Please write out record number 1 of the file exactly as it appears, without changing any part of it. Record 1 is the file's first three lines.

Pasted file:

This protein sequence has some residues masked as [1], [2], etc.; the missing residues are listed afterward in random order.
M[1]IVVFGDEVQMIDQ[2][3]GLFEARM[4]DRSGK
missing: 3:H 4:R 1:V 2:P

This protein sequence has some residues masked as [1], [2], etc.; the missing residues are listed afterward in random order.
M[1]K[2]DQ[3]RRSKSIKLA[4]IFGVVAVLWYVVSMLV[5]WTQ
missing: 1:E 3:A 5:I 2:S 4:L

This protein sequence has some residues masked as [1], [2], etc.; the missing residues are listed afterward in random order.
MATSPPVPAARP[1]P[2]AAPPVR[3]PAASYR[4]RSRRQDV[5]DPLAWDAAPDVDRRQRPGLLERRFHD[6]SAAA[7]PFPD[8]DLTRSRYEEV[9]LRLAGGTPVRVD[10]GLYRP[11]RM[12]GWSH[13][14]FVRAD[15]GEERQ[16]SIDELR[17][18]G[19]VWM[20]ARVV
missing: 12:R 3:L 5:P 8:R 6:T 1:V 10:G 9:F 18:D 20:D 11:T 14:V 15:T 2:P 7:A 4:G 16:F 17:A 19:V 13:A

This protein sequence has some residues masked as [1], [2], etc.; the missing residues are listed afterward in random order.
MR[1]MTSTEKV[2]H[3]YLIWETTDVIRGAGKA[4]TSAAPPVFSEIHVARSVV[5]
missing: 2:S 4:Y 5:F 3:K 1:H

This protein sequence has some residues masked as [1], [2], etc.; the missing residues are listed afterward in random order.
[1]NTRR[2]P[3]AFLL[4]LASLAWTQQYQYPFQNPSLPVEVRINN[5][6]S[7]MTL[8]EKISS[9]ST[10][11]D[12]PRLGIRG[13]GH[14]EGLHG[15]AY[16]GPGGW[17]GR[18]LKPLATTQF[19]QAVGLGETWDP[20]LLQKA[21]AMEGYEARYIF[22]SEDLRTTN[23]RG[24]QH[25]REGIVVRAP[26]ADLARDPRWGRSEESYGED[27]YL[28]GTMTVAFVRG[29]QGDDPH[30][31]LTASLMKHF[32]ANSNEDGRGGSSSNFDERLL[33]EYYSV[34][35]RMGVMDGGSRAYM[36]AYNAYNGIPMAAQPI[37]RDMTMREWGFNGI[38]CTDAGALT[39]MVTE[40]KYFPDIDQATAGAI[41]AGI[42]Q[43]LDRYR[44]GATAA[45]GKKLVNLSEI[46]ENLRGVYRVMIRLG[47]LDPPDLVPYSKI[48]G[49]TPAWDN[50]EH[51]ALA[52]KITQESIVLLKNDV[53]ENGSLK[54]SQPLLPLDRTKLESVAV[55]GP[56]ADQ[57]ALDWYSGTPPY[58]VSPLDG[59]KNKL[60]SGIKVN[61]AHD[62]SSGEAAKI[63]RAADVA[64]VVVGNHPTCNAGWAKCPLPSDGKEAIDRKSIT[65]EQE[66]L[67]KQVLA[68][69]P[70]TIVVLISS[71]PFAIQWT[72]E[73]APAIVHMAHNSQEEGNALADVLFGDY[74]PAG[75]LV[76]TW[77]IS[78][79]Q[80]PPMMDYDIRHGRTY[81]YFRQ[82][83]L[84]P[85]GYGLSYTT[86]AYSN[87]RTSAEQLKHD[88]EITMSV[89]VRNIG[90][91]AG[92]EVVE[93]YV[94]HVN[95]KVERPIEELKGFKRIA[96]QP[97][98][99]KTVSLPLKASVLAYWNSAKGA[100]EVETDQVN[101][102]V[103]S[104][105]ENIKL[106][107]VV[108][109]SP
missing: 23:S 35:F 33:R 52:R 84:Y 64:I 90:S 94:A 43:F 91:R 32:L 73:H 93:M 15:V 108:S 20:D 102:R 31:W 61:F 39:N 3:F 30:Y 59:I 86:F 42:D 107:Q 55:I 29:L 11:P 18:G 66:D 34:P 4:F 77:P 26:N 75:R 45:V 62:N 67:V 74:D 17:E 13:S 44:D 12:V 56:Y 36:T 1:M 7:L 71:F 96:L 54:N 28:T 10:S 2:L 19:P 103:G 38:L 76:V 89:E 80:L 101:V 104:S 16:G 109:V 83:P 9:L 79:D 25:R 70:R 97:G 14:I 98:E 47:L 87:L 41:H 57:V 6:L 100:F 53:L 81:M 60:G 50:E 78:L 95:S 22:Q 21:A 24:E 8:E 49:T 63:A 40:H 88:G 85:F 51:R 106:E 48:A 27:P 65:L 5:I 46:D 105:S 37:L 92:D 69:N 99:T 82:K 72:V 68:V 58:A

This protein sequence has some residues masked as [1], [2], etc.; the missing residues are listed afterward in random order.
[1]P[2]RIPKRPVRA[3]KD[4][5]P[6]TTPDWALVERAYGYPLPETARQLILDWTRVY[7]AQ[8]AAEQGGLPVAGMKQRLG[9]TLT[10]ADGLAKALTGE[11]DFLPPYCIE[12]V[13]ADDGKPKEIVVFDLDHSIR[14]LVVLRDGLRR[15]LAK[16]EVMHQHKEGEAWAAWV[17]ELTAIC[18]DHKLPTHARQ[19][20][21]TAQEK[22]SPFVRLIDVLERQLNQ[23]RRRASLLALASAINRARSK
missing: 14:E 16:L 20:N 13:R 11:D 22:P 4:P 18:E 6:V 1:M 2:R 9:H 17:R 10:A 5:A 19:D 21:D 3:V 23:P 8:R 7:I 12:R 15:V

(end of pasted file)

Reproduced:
This protein sequence has some residues masked as [1], [2], etc.; the missing residues are listed afterward in random order.
M[1]IVVFGDEVQMIDQ[2][3]GLFEARM[4]DRSGK
missing: 3:H 4:R 1:V 2:P